Signs and symptoms of AML
The most common signs and symptoms are caused by the bone marrow being unable to produce enough normal blood cells. The signs and symptoms include:
- Anaemia – due to lack of red blood cells;
- Weakness, tiredness, shortness of breath, light-headedness, palpitations;
- Infections – due to lack of normal white blood cells;
- Infections are more frequent, more severe and last longer;
- Fever, malaise (general feeling of illness) and sweats;
- Purpura (small bruises in skin), nosebleeds, bleeding gums and;
- Bleeding and bruising – due to lack of platelets.
Other signs and symptoms (which may only occur in some forms) include:
- Bone pain, enlarged liver/spleen, swollen gums, skin lumps – these are all caused by collections of AML cells in other tissues;
- Bleeding may be a particular problem in APL and;
- Some patients who have a very high white cell count may develop a condition called leucostasis, in which blood flow is slowed because of thickening of the blood.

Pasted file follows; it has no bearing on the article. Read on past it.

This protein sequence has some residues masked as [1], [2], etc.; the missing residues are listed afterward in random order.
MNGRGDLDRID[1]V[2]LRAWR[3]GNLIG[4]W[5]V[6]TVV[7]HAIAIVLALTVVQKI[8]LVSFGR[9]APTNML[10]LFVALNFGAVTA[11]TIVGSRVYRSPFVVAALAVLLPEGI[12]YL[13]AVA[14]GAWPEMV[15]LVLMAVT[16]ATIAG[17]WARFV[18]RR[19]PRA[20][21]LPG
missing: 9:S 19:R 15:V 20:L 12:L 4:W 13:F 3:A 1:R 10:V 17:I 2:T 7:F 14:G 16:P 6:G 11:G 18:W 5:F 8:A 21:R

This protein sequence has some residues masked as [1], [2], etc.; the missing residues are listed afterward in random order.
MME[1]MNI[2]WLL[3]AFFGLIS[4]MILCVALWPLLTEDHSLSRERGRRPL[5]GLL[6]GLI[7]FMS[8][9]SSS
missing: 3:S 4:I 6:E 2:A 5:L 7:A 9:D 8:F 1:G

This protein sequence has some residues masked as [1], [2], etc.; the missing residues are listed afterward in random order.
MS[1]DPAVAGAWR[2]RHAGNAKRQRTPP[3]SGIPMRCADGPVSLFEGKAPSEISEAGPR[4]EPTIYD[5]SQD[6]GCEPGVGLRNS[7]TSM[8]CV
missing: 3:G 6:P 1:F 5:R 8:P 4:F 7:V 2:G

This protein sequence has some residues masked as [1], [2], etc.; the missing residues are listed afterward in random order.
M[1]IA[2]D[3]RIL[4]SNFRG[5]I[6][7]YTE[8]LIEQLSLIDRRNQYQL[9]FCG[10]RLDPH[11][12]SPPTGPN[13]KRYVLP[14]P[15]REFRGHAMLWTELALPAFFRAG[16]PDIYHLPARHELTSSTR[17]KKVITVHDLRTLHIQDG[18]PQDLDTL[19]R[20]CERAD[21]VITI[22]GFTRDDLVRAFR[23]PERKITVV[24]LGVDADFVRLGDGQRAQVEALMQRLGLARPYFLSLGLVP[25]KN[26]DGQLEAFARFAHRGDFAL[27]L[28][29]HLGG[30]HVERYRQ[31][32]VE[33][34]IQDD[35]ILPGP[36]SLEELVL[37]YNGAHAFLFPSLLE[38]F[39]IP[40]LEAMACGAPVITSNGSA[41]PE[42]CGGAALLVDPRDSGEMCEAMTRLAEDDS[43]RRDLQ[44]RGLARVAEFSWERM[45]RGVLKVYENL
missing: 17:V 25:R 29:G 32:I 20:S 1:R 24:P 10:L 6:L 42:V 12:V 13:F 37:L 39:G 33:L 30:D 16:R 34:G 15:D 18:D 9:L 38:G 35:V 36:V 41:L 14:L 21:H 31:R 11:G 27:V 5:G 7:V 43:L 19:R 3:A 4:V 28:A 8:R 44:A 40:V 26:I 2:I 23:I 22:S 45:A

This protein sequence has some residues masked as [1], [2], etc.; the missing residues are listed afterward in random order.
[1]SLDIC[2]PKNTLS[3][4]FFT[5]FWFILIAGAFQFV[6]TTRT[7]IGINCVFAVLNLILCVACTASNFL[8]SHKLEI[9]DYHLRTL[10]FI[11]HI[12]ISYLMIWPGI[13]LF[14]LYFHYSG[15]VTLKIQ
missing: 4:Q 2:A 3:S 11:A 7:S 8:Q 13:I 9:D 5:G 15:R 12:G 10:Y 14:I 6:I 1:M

Although a doctor may suspect a patient has leukaemia based on signs and symptoms, it can only be diagnosed by laboratory tests. The results of a simple blood count will usually indicate leukaemia although, rarely, a blood count may be normal. Virtually all patients with AML will have bone marrow samples taken to confirm the diagnosis and to help to determine exactly what type of leukaemia a patient has. More specialised tests are often done at the same time.
Treatment of AML
If you are being treated for any type of leukaemia, you may be asked to consider taking part in a clinical trial. Clinical trials are scientific studies to find the best treatment; you can find more information on our website at www.leukaemiacare.org.uk/clinical-trials.
Virtually all patients with AML will start treatment immediately. The main exception would be if a patient is very ill with other medical problems and is not fit enough to receive treatment. Acute leukaemia is often curable with standard treatments, in younger and/or fitter patients. Older or less fit patients will usually have a good initial response to treatment, but the condition will most often come back, this is known as a relapse.
The main ways in which AML is treated are:
- Chemotherapy – Cell-killing drugs;
- Radiation therapy – Usually only given as part of a stem cell transplant in AML;